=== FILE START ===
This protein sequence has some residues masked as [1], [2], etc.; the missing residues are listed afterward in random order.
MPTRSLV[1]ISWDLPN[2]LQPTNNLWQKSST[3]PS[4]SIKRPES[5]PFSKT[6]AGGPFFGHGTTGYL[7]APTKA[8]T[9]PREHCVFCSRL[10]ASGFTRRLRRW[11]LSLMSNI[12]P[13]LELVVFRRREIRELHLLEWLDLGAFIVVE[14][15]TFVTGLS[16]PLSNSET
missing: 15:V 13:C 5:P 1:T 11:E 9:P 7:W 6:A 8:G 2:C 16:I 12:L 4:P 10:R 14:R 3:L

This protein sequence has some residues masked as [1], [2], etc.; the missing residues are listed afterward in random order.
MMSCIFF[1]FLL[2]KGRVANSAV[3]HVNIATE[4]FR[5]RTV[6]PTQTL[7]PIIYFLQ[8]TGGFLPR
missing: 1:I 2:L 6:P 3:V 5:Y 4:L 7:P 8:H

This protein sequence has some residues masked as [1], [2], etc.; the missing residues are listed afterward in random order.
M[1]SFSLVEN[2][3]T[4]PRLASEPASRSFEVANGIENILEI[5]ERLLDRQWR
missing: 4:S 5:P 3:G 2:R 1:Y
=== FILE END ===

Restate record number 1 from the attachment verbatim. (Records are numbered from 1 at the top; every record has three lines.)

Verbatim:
This protein sequence has some residues masked as [1], [2], etc.; the missing residues are listed afterward in random order.
MPTRSLV[1]ISWDLPN[2]LQPTNNLWQKSST[3]PS[4]SIKRPES[5]PFSKT[6]AGGPFFGHGTTGYL[7]APTKA[8]T[9]PREHCVFCSRL[10]ASGFTRRLRRW[11]LSLMSNI[12]P[13]LELVVFRRREIRELHLLEWLDLGAFIVVE[14][15]TFVTGLS[16]PLSNSET
missing: 15:V 13:C 5:P 1:T 11:E 9:P 7:W 6:A 8:G 2:C 16:I 12:L 4:P 10:R 14:R 3:L